Consumption of Eggs against Stunting among Ugandan Primary School Students - A Pilot Study

Consumption of Eggs against Stunting among Ugandan Primary School Students – A Pilot Study

School nutrition programs are popular in Uganda. In a pilot study US scientists investigated to what extent they can be used to compensate for the consequences of micronutrient deficiencies in Ugandan pupils, in the district of Kitgum. They tried to find out whether a frequent consumption of eggs is likely to compensate stunting in 6 to 9‑year‑old school children (1). Eggs contain high-concentration of protein and 13 essential micronutrients (choline, biotin, riboflavin, vitamin B12, pantothenic acid, vitamin A, folic acid, vitamin E and D, calcium, magnesium, phosphorus, iron, zinc and sodium (2)). For six months, 96 pupils were given two eggs per day each day, and 89 pupils were given an egg each; 56 pupils forgo eggs to compare. The result: the more eggs the pupils had consumed, the more they had grown after the end of the investigation. Side effects are not recorded in this study.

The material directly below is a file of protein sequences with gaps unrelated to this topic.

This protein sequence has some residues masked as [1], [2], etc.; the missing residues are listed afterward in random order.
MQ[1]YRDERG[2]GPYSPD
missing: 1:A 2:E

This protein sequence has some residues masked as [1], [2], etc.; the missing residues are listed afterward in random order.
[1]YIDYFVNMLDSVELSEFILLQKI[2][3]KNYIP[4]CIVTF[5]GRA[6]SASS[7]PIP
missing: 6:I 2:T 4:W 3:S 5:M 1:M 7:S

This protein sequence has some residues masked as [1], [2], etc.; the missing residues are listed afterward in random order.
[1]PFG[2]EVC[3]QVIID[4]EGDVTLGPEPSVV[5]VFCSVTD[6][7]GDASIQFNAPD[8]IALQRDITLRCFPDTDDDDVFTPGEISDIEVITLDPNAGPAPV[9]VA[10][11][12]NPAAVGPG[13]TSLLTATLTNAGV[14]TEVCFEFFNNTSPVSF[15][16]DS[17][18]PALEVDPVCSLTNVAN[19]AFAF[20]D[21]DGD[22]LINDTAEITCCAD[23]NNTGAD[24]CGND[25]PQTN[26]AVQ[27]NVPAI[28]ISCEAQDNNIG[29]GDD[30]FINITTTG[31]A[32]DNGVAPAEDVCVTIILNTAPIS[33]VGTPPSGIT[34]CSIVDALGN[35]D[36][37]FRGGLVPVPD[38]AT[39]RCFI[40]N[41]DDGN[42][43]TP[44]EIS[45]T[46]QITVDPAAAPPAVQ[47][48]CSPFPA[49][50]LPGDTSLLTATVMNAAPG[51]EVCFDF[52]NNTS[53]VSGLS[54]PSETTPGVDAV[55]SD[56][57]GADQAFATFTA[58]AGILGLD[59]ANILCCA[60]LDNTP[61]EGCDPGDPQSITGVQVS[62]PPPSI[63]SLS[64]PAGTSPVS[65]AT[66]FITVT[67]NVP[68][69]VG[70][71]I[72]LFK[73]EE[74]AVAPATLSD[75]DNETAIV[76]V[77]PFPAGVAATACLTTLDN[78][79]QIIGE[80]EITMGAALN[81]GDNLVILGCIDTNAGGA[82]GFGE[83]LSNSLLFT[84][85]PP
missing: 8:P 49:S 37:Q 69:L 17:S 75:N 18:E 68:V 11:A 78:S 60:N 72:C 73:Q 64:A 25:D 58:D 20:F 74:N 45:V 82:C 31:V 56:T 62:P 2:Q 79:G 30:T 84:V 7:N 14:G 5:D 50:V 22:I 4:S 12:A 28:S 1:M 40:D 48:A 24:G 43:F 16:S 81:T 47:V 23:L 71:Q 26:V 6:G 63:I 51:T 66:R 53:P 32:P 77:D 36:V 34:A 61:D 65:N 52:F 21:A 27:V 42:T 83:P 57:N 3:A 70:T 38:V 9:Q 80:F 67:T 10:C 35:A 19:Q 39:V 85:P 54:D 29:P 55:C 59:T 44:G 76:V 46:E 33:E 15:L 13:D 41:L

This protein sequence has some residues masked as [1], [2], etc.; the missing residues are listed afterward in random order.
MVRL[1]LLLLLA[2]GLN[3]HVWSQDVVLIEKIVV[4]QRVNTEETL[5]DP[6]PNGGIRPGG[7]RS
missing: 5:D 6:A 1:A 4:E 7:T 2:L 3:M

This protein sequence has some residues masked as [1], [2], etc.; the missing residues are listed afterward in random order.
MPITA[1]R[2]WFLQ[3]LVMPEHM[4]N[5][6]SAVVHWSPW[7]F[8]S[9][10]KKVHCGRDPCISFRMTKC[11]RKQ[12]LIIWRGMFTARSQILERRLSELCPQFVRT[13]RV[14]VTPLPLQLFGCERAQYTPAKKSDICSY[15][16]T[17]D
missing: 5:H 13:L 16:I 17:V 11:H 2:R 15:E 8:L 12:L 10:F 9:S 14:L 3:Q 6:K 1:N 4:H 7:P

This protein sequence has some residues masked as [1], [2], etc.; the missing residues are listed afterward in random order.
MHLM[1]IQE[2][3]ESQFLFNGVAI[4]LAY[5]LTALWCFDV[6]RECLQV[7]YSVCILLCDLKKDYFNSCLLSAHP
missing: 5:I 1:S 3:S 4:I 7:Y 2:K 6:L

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(1) JI Baum et al. The effect of egg supplementation on growth parameters in children participating in a school feeding program in rural Uganda: a pilot study. Food Nutr Res. 2017; 61(1): 1330097. Published online 2017 Jun 6. doi:  10.1080/16546628.2017.1330097, available via:

(2)ibidem. FIG. 2: illustrates the results:

(3) KM Miranda et al. Egg and Egg-Derived Foods: Effects on Human Health and Use as Functional Foods. Nutrients. 2015 Jan; 7(1): 706–729. Published online 2015 Jan 20. doi:  10.3390/nu7010706, available via:

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